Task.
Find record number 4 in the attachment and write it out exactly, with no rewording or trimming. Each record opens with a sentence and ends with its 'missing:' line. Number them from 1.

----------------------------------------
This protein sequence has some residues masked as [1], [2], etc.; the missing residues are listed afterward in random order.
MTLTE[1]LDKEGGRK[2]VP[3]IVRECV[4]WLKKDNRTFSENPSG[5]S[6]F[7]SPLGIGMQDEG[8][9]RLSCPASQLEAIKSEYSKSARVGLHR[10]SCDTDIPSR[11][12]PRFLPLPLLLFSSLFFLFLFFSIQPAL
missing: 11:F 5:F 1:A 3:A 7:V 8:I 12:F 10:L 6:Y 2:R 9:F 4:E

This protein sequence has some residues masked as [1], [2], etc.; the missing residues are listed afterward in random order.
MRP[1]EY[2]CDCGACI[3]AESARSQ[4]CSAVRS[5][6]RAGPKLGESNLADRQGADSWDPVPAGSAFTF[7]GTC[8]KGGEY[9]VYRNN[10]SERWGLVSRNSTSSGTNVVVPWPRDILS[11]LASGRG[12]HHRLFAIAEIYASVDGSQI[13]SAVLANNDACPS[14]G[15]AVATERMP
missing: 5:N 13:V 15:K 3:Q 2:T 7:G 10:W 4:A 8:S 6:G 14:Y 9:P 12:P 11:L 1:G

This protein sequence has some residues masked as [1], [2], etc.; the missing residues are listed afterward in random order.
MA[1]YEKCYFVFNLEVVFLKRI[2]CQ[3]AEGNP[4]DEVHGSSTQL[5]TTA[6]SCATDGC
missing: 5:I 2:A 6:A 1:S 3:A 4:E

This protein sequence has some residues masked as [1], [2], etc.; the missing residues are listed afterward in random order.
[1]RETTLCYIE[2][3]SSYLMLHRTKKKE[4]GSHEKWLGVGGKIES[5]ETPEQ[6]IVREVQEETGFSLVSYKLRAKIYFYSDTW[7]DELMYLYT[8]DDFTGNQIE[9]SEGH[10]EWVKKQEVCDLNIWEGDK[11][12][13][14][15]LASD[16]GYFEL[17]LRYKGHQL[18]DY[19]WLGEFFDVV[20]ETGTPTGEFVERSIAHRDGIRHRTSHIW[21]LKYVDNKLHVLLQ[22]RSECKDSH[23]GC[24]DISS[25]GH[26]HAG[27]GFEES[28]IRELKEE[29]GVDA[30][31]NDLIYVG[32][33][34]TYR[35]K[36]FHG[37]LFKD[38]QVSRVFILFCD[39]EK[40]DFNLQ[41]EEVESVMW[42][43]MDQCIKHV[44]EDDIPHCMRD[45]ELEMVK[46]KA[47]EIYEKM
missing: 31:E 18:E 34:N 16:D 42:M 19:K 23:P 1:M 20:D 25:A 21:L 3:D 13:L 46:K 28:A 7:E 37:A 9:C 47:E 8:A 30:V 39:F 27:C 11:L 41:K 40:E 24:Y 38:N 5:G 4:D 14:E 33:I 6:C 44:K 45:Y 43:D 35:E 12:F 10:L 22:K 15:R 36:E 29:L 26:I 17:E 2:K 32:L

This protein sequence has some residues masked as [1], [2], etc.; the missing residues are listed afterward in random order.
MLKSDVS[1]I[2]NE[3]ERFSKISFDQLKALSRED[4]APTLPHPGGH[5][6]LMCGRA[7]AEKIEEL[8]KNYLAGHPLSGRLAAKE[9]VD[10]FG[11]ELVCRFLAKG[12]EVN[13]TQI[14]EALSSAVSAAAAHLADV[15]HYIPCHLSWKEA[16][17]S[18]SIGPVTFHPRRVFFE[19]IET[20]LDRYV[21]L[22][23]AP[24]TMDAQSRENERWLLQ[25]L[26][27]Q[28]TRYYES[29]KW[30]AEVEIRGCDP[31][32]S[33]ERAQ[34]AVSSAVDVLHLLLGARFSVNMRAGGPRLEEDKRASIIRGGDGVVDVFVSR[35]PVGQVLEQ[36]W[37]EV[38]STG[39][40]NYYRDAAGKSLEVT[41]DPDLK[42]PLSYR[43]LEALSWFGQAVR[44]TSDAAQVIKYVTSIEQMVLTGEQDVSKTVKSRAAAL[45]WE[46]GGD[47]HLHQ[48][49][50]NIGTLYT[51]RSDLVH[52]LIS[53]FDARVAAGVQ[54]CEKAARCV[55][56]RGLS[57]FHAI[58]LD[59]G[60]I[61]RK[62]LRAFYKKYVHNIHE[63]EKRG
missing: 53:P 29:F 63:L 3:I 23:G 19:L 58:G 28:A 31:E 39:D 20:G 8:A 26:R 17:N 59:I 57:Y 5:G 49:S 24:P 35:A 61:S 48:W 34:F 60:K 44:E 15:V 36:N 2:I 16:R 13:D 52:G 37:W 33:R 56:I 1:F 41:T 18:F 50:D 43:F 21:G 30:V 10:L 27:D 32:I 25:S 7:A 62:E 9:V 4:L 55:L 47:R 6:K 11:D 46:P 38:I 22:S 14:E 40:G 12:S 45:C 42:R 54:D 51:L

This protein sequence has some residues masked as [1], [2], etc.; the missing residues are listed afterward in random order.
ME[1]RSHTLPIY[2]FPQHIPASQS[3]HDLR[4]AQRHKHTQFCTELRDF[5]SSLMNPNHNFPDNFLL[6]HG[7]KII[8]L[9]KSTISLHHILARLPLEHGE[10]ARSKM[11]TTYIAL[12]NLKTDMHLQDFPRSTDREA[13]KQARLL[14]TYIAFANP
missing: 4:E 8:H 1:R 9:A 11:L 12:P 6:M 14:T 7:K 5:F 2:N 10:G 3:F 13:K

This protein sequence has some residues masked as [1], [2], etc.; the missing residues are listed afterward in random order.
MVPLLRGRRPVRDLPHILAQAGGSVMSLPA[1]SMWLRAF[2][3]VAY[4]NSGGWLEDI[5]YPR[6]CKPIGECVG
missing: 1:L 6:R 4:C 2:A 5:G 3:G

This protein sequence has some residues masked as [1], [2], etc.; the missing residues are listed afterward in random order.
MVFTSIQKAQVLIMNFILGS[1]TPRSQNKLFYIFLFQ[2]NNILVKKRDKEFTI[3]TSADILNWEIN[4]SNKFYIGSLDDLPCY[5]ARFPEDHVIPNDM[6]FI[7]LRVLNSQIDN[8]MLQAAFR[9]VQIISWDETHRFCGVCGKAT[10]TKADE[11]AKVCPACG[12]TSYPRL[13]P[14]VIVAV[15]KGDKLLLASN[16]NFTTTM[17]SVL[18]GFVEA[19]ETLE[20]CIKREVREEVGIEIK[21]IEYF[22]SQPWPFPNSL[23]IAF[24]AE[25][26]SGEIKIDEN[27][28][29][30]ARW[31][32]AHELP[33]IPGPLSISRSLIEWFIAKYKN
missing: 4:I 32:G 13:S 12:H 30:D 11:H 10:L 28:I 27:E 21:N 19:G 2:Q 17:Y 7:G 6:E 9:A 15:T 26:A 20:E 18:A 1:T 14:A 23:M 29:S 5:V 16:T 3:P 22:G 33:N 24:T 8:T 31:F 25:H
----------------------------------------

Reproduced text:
This protein sequence has some residues masked as [1], [2], etc.; the missing residues are listed afterward in random order.
[1]RETTLCYIE[2][3]SSYLMLHRTKKKE[4]GSHEKWLGVGGKIES[5]ETPEQ[6]IVREVQEETGFSLVSYKLRAKIYFYSDTW[7]DELMYLYT[8]DDFTGNQIE[9]SEGH[10]EWVKKQEVCDLNIWEGDK[11][12][13][14][15]LASD[16]GYFEL[17]LRYKGHQL[18]DY[19]WLGEFFDVV[20]ETGTPTGEFVERSIAHRDGIRHRTSHIW[21]LKYVDNKLHVLLQ[22]RSECKDSH[23]GC[24]DISS[25]GH[26]HAG[27]GFEES[28]IRELKEE[29]GVDA[30][31]NDLIYVG[32][33][34]TYR[35]K[36]FHG[37]LFKD[38]QVSRVFILFCD[39]EK[40]DFNLQ[41]EEVESVMW[42][43]MDQCIKHV[44]EDDIPHCMRD[45]ELEMVK[46]KA[47]EIYEKM
missing: 31:E 18:E 34:N 16:D 42:M 19:K 23:P 1:M 20:D 25:A 21:L 3:D 13:L 46:K 28:A 7:E 37:A 9:C 47:E 8:A 30:V 39:F 27:C 11:L 41:K 40:E 24:Y 38:N 5:G 4:D 14:E 33:I 6:C 44:K 45:Y 43:D 35:E 12:F 10:L 22:K 15:R 36:E 29:L 26:I 17:E 2:K 32:L